Additions to the AGL/GLX/WGL Specifications
Additions to the OpenGL Shading Language
GLX Protocol
1. What is the GL_SHARED_EDGE_NV value for?
RESOLVED: Path rendering sometimes requires subregions of two
paths to be drawn such that they are "watertight". This means
that the color samples along this shared contour should not have
any coverage gaps or double hits.
The problem with mixed sample frequencies is that fractional
coverage is computed as a result of the stencil test. A color
sample might be 25% covered by one path command edge of path X
and then 75% covered by the identical path command edge of path
Y such that path X covers the "righthand" side of the color
sample and path Y covers the "lefthand" side of the color sample.
Such situations can cause an artifact known as "conflation"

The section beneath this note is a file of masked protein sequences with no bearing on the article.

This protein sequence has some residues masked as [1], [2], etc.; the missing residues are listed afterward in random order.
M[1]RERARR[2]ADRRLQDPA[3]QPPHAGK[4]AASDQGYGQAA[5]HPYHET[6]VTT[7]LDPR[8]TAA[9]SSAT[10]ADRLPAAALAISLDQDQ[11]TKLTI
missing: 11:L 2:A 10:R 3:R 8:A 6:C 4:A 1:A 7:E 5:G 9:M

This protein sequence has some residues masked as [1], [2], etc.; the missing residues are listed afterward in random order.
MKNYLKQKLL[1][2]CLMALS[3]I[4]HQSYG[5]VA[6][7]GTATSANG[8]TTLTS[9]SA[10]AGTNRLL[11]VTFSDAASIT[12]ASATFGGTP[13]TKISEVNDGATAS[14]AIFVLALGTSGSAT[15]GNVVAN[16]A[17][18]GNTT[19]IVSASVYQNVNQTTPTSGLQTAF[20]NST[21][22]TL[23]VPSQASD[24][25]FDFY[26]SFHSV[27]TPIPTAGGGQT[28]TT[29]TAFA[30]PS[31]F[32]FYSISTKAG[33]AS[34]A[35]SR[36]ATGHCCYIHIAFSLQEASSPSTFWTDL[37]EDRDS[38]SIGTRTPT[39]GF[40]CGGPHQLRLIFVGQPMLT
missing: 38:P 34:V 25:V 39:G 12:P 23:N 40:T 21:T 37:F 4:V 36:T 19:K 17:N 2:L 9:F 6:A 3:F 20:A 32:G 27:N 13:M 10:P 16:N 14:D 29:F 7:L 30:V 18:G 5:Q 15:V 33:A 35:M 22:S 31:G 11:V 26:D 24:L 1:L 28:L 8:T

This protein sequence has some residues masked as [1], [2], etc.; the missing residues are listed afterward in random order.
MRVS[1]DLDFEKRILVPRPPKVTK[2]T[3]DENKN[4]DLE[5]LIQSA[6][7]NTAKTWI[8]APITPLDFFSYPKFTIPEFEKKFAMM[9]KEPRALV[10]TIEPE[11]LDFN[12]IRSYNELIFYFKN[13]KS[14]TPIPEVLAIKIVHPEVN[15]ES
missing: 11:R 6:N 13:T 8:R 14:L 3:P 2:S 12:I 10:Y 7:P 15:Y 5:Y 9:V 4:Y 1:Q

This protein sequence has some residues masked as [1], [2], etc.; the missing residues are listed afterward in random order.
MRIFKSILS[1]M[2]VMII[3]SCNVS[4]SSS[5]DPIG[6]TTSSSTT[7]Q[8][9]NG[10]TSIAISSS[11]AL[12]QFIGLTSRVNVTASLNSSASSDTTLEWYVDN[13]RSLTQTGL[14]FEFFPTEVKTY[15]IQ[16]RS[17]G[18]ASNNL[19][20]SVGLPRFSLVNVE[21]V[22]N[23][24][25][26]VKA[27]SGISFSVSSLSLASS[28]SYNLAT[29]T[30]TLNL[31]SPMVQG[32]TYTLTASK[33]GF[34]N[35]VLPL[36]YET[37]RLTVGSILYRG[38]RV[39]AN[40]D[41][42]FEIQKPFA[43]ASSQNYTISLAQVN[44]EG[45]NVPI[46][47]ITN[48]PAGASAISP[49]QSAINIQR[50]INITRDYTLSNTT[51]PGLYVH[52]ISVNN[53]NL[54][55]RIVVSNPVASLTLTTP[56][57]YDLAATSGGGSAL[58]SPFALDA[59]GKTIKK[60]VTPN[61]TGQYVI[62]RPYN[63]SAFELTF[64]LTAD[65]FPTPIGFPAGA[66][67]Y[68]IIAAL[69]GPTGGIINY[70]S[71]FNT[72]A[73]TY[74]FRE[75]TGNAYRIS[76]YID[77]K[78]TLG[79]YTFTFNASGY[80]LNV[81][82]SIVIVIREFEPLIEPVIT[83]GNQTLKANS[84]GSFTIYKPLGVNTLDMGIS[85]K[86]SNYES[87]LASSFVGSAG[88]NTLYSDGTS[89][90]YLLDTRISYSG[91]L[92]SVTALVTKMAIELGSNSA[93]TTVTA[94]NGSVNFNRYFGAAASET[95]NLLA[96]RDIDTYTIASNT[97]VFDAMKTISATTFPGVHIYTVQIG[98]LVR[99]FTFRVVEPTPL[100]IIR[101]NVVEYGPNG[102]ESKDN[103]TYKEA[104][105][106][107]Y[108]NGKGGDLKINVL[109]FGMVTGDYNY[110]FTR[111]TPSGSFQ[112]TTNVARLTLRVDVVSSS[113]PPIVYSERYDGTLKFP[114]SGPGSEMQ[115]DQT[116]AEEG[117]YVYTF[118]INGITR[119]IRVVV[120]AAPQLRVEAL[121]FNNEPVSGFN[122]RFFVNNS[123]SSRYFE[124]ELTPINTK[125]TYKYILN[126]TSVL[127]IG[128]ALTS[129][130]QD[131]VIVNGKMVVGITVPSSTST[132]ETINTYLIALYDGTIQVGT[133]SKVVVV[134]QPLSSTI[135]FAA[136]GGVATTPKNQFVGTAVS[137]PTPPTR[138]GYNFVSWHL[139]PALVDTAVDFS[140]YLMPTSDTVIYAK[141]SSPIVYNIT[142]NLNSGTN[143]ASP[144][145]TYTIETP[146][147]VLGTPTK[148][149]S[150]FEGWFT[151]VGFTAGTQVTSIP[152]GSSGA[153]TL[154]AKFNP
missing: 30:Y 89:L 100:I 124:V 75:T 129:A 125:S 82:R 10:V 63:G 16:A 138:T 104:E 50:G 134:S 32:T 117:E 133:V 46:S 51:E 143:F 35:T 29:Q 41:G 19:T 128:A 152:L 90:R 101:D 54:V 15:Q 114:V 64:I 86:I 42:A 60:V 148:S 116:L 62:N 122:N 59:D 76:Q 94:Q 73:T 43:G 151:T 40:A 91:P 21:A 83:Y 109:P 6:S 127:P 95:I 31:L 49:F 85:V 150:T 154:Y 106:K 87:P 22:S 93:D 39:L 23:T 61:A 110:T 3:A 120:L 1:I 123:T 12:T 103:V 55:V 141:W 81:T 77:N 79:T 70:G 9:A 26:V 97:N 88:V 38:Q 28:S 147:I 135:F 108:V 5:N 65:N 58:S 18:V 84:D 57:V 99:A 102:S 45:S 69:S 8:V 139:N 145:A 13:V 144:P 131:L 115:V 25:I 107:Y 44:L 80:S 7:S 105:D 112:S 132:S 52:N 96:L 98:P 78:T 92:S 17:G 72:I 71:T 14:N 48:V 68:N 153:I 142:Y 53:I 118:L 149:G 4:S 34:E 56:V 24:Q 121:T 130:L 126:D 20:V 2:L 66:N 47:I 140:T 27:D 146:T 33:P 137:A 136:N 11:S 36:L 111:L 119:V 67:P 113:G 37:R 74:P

that allows a background color to "leak through" the edge when
the edge is intended by the content creator (often an artist or
perhaps a path preprocessing tools) to allow no such leakage.
Consider the watertight edge when the background color is RED
(1,0,0,1), path X's color is GREEN (0,1,0,1), and path Y's
color is BLUE (0,0,1,1). If we draw path X first, we get 25%
GREEN and 75% RED (the background color) composited into the
framebuffer assuming a GL_ONE,GL_ONE_MINUS_SRC_ALPHA blend mode
with the GL_RGBA coverage modulation mode. The result is
(0.75,0.25,0.0,1.0). Now if we draw path Y first, we get
75% BLUE and 25% of (0.75,0.25,0.0,1.0). This result is
However the arguably "correct" watertight result is
(0,0.25,0.75,1). The problem is if we process path X and path Y
in separate passes, we risk "blending" in some of the background
color. The source of this artifact is the assumption that we
can translate boolean per-sample coverage into a "fractional"
coverage value.
Note that this situation occurs even when the paths being rendered
(X and Y in this example) are 100% opaque.
At the cost of losing some sub-color sample coverage determination
accuracy, we can avoid this artifact by marking as a "shared
edge" path commands that are intended to be watertight with
edges of the identical path command in another path object.
When such commands are encountered, coverage computations done